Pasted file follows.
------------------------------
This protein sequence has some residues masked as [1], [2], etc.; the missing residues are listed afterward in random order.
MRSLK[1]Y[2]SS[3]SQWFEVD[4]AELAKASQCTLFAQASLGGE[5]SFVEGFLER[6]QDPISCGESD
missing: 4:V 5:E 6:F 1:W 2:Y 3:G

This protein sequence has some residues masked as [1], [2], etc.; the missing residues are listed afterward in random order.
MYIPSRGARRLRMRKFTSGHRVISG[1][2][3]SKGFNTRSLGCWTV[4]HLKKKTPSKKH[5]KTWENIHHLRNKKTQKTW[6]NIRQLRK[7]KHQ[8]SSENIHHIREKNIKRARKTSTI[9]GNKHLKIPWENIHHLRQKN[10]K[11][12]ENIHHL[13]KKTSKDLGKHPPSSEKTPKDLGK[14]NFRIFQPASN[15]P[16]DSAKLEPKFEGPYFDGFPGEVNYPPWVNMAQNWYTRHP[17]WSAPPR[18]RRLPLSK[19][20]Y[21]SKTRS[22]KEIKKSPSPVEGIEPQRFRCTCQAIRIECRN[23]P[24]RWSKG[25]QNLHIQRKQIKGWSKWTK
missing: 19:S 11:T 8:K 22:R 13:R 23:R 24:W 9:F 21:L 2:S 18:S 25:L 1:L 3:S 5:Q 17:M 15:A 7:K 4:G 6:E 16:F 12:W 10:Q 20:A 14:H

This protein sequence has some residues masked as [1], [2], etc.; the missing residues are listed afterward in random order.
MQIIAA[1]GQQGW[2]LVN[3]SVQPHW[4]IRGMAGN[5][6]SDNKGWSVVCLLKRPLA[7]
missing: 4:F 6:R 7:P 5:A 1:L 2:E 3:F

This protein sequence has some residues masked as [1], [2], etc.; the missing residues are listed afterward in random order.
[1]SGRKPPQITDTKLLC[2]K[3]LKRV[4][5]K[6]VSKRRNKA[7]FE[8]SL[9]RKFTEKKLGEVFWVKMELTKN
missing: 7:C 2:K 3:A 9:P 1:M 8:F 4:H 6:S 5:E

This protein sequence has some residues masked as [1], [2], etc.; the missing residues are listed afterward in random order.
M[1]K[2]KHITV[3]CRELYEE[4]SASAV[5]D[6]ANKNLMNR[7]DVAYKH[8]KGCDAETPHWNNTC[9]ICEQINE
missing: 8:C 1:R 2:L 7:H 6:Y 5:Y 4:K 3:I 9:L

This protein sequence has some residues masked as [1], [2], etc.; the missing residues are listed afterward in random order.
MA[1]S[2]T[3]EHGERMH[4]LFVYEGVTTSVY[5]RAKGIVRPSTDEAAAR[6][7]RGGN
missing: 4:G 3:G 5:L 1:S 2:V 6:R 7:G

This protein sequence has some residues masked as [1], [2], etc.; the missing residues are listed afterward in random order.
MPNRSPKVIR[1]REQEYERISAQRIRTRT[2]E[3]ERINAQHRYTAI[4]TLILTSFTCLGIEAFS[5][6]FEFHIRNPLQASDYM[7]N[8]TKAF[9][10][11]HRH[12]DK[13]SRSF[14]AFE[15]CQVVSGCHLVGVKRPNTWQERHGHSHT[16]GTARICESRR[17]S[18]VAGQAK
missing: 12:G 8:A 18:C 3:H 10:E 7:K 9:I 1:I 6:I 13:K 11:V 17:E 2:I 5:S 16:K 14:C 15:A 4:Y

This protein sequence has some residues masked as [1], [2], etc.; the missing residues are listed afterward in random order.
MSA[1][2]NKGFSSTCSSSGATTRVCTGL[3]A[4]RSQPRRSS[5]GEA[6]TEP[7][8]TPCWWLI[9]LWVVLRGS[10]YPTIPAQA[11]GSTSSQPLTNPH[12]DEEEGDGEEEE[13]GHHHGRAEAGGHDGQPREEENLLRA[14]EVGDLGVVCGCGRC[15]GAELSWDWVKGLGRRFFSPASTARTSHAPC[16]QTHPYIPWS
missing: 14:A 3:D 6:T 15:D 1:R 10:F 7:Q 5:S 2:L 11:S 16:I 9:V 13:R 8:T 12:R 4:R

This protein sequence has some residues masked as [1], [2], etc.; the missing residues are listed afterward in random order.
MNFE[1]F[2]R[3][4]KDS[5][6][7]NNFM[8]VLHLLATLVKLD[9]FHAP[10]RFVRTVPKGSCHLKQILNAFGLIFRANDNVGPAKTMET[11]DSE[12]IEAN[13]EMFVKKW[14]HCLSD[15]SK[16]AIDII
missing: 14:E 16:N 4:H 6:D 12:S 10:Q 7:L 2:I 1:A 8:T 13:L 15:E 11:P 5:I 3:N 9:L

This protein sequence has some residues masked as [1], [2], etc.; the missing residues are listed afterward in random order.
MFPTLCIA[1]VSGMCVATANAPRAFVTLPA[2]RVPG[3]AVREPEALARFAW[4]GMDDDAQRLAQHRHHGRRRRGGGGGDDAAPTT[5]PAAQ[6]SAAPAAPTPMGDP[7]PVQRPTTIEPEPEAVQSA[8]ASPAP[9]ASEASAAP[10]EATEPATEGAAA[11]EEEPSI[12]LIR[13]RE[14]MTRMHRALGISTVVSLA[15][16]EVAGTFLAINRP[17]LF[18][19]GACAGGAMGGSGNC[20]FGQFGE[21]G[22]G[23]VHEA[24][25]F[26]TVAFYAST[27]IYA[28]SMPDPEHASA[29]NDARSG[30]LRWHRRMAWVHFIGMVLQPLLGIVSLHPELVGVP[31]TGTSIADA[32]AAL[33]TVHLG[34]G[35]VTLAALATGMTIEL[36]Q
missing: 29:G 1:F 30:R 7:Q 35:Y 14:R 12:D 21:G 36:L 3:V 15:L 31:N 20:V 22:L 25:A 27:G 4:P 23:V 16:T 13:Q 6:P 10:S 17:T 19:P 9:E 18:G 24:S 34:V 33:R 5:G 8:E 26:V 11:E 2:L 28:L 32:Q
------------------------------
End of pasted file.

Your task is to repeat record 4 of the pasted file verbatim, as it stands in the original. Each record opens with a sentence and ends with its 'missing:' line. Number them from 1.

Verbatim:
This protein sequence has some residues masked as [1], [2], etc.; the missing residues are listed afterward in random order.
[1]SGRKPPQITDTKLLC[2]K[3]LKRV[4][5]K[6]VSKRRNKA[7]FE[8]SL[9]RKFTEKKLGEVFWVKMELTKN
missing: 7:C 2:K 3:A 9:P 1:M 8:F 4:H 6:S 5:E